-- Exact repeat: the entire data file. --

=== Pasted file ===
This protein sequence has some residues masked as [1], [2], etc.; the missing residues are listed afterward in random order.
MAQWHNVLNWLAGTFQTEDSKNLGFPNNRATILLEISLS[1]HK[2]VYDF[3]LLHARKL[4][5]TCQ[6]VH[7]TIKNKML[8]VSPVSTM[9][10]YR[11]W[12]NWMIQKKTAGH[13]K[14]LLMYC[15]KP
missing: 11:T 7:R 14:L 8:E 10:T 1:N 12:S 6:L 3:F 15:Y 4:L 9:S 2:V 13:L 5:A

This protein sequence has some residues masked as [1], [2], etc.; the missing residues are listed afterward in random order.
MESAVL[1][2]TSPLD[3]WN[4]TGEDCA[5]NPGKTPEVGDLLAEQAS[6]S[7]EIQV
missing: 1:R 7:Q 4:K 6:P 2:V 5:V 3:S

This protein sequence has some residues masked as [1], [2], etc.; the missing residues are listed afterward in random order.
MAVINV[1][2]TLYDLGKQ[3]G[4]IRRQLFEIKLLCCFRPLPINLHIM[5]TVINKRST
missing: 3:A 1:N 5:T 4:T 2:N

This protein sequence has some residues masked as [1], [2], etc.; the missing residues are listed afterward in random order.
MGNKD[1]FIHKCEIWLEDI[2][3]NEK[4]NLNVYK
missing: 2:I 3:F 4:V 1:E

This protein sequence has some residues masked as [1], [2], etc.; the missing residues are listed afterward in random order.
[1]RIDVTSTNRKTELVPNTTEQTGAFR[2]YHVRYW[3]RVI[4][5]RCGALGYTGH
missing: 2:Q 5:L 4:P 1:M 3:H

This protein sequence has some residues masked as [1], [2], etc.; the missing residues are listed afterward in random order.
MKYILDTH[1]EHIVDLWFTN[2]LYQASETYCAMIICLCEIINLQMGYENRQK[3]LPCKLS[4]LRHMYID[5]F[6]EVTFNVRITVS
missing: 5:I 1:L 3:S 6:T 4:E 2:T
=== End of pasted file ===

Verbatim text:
This protein sequence has some residues masked as [1], [2], etc.; the missing residues are listed afterward in random order.
MAQWHNVLNWLAGTFQTEDSKNLGFPNNRATILLEISLS[1]HK[2]VYDF[3]LLHARKL[4][5]TCQ[6]VH[7]TIKNKML[8]VSPVSTM[9][10]YR[11]W[12]NWMIQKKTAGH[13]K[14]LLMYC[15]KP
missing: 11:T 7:R 14:L 8:E 10:T 1:N 12:S 6:L 3:F 15:Y 4:L 9:S 2:V 13:L 5:A

This protein sequence has some residues masked as [1], [2], etc.; the missing residues are listed afterward in random order.
MESAVL[1][2]TSPLD[3]WN[4]TGEDCA[5]NPGKTPEVGDLLAEQAS[6]S[7]EIQV
missing: 1:R 7:Q 4:K 6:P 2:V 5:V 3:S

This protein sequence has some residues masked as [1], [2], etc.; the missing residues are listed afterward in random order.
MAVINV[1][2]TLYDLGKQ[3]G[4]IRRQLFEIKLLCCFRPLPINLHIM[5]TVINKRST
missing: 3:A 1:N 5:T 4:T 2:N

This protein sequence has some residues masked as [1], [2], etc.; the missing residues are listed afterward in random order.
MGNKD[1]FIHKCEIWLEDI[2][3]NEK[4]NLNVYK
missing: 2:I 3:F 4:V 1:E

This protein sequence has some residues masked as [1], [2], etc.; the missing residues are listed afterward in random order.
[1]RIDVTSTNRKTELVPNTTEQTGAFR[2]YHVRYW[3]RVI[4][5]RCGALGYTGH
missing: 2:Q 5:L 4:P 1:M 3:H

This protein sequence has some residues masked as [1], [2], etc.; the missing residues are listed afterward in random order.
MKYILDTH[1]EHIVDLWFTN[2]LYQASETYCAMIICLCEIINLQMGYENRQK[3]LPCKLS[4]LRHMYID[5]F[6]EVTFNVRITVS
missing: 5:I 1:L 3:S 6:T 4:E 2:T